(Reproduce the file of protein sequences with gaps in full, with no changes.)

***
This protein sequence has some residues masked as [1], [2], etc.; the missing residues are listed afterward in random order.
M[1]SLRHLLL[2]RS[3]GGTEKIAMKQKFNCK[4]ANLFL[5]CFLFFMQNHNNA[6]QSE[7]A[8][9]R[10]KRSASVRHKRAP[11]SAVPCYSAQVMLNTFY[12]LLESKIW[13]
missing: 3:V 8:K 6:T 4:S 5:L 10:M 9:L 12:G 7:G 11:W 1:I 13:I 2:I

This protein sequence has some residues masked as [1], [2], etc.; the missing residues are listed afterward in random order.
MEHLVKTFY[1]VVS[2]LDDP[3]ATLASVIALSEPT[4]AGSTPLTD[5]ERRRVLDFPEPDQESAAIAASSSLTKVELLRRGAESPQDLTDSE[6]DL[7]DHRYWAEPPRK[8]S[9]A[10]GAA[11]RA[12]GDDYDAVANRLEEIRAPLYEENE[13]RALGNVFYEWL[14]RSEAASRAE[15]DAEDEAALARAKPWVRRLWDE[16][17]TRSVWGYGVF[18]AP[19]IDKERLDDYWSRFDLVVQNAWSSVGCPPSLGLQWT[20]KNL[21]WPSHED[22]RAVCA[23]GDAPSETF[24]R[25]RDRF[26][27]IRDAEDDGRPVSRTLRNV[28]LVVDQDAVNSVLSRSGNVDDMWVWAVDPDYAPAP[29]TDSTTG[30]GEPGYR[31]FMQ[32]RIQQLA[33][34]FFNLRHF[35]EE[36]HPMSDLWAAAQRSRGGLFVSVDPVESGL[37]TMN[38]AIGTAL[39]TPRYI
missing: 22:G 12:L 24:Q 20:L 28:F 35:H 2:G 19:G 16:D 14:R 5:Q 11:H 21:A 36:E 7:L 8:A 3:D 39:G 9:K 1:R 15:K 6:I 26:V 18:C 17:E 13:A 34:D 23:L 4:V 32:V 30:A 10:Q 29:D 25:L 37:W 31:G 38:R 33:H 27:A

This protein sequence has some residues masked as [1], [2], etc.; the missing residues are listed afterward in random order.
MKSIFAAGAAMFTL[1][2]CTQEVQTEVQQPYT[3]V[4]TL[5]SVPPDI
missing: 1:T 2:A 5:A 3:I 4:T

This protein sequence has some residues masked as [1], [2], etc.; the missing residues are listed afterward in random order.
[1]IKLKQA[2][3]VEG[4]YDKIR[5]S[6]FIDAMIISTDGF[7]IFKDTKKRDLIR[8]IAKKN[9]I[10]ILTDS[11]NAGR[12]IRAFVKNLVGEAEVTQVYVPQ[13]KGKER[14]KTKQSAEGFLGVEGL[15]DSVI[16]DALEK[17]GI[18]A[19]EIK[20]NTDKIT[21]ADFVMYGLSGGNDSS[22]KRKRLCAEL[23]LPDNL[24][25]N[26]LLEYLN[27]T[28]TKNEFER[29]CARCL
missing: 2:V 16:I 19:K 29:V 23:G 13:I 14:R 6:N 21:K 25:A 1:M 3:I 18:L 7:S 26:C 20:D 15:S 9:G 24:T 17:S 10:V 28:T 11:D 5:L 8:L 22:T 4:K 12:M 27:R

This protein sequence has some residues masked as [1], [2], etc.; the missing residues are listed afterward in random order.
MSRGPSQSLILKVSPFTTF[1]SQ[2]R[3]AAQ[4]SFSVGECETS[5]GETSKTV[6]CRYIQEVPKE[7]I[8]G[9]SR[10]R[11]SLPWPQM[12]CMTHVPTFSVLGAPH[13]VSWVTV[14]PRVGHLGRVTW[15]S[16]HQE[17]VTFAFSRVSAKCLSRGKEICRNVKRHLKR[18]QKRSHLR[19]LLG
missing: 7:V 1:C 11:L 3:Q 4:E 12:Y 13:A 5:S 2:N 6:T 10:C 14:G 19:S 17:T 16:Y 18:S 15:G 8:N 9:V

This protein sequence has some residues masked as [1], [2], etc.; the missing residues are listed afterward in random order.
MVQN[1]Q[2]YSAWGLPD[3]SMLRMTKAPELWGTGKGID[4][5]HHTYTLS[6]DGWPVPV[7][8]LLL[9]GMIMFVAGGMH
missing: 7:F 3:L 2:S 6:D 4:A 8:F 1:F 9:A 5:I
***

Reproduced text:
This protein sequence has some residues masked as [1], [2], etc.; the missing residues are listed afterward in random order.
M[1]SLRHLLL[2]RS[3]GGTEKIAMKQKFNCK[4]ANLFL[5]CFLFFMQNHNNA[6]QSE[7]A[8][9]R[10]KRSASVRHKRAP[11]SAVPCYSAQVMLNTFY[12]LLESKIW[13]
missing: 3:V 8:K 6:T 4:S 5:L 10:M 9:L 12:G 7:G 11:W 1:I 13:I 2:I

This protein sequence has some residues masked as [1], [2], etc.; the missing residues are listed afterward in random order.
MEHLVKTFY[1]VVS[2]LDDP[3]ATLASVIALSEPT[4]AGSTPLTD[5]ERRRVLDFPEPDQESAAIAASSSLTKVELLRRGAESPQDLTDSE[6]DL[7]DHRYWAEPPRK[8]S[9]A[10]GAA[11]RA[12]GDDYDAVANRLEEIRAPLYEENE[13]RALGNVFYEWL[14]RSEAASRAE[15]DAEDEAALARAKPWVRRLWDE[16][17]TRSVWGYGVF[18]AP[19]IDKERLDDYWSRFDLVVQNAWSSVGCPPSLGLQWT[20]KNL[21]WPSHED[22]RAVCA[23]GDAPSETF[24]R[25]RDRF[26][27]IRDAEDDGRPVSRTLRNV[28]LVVDQDAVNSVLSRSGNVDDMWVWAVDPDYAPAP[29]TDSTTG[30]GEPGYR[31]FMQ[32]RIQQLA[33][34]FFNLRHF[35]EE[36]HPMSDLWAAAQRSRGGLFVSVDPVESGL[37]TMN[38]AIGTAL[39]TPRYI
missing: 22:G 12:L 24:Q 20:L 28:F 35:H 2:G 19:G 16:D 14:R 5:Q 11:H 21:A 36:E 7:L 8:A 3:D 39:G 9:K 1:R 15:K 6:I 26:V 18:C 17:E 13:A 34:D 23:L 4:V 32:V 30:A 10:Q 29:D 25:L 37:W 31:G 38:R 33:H 27:A

This protein sequence has some residues masked as [1], [2], etc.; the missing residues are listed afterward in random order.
MKSIFAAGAAMFTL[1][2]CTQEVQTEVQQPYT[3]V[4]TL[5]SVPPDI
missing: 1:T 2:A 5:A 3:I 4:T

This protein sequence has some residues masked as [1], [2], etc.; the missing residues are listed afterward in random order.
[1]IKLKQA[2][3]VEG[4]YDKIR[5]S[6]FIDAMIISTDGF[7]IFKDTKKRDLIR[8]IAKKN[9]I[10]ILTDS[11]NAGR[12]IRAFVKNLVGEAEVTQVYVPQ[13]KGKER[14]KTKQSAEGFLGVEGL[15]DSVI[16]DALEK[17]GI[18]A[19]EIK[20]NTDKIT[21]ADFVMYGLSGGNDSS[22]KRKRLCAEL[23]LPDNL[24][25]N[26]LLEYLN[27]T[28]TKNEFER[29]CARCL
missing: 2:V 16:I 19:K 29:V 23:G 13:I 14:R 6:N 21:K 25:A 1:M 3:I 18:L 7:S 26:C 20:D 15:S 9:G 24:T 17:S 10:V 28:T 11:D 5:L 8:L 22:T 4:K 12:M 27:R

This protein sequence has some residues masked as [1], [2], etc.; the missing residues are listed afterward in random order.
MSRGPSQSLILKVSPFTTF[1]SQ[2]R[3]AAQ[4]SFSVGECETS[5]GETSKTV[6]CRYIQEVPKE[7]I[8]G[9]SR[10]R[11]SLPWPQM[12]CMTHVPTFSVLGAPH[13]VSWVTV[14]PRVGHLGRVTW[15]S[16]HQE[17]VTFAFSRVSAKCLSRGKEICRNVKRHLKR[18]QKRSHLR[19]LLG
missing: 7:V 1:C 11:L 3:Q 4:E 12:Y 13:A 5:S 2:N 6:T 10:C 14:G 19:S 17:T 16:Y 18:S 15:G 8:N 9:V

This protein sequence has some residues masked as [1], [2], etc.; the missing residues are listed afterward in random order.
MVQN[1]Q[2]YSAWGLPD[3]SMLRMTKAPELWGTGKGID[4][5]HHTYTLS[6]DGWPVPV[7][8]LLL[9]GMIMFVAGGMH
missing: 7:F 3:L 2:S 6:D 4:A 8:F 1:F 9:A 5:I